Anthony O'SullivanI’ve thought about this case, and tried to visualise what happened, but it’s not easy. O’Sullivan and his gang are all, theoretically, employees of the council, made manifest in the collective and impressive bulk of the ruling Labour group on Caerphilly council. This being so, they should have submitted a request for salary increases and argued their case in the normal way. But no, something totally different happened. Maybe something like this: ‘Me an’ the boys been talking . . . we’ve decided we’re worth more than you are paying us. So you’re gonna make us an offer we can’t refuse. Capice?’ (Or have I watched the Godfather too many times?)

Maybe I’m being too optimistic, but when I put this together with other Labour news from around the country, such as Swansea’s anybody-but-locals council, or the Nazi-Soviet pact running Carmarthenshire, I can’t help but feel a little frisson, for I see the monolith cracking. I see a party unable to find local candidates with IQ higher than waist measurement; a party that ‘controls’ councils that are in fact run by the employees (most from outside Wales); a party that capitalises on Welsh deprivation to ‘send messages to London’ rather than dealing with that deprivation; a party happy to ally itself with closet Tories; a party now further to the Right than it has ever previously been; a party refusing to do what’s best for Wales lest it succeed, and excite nationalist passions; a party reliant for support on the most dispirited and uncritical element of the nation.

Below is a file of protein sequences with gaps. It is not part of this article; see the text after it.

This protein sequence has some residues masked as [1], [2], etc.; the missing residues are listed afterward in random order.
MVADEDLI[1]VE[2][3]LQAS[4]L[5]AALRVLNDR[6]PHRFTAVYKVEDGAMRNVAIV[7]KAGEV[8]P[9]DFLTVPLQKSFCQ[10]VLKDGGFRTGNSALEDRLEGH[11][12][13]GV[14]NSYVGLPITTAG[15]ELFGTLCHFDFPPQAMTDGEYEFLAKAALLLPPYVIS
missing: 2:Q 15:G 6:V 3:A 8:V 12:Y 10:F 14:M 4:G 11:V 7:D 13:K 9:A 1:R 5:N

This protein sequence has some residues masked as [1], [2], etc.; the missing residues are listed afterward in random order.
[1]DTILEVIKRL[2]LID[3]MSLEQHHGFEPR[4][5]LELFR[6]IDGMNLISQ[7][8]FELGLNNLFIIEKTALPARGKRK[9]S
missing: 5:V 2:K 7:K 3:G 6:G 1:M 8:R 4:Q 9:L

It would be tempting to look at the situation now and compare it with the political scene a century ago. Then, the Liberal Party came to the end of its long reign in Wales and was replaced by Labour. Labour today is perhaps in a worse position than the Liberals were a hundred years ago. After all, the Liberals had an up-and-coming David Lloyd George. Labour has no one of that stature, or political cunning. But perhaps the real difference is that today we have a party dead on its feet, devoid of ideas, believing in power for its own sake and nothing more, that can continue to dominate Wales because there is no viable or attractive alternative.

19 thoughts on “Welsh Labour: One Big, Happy, And Incestuous Family

  1. nonny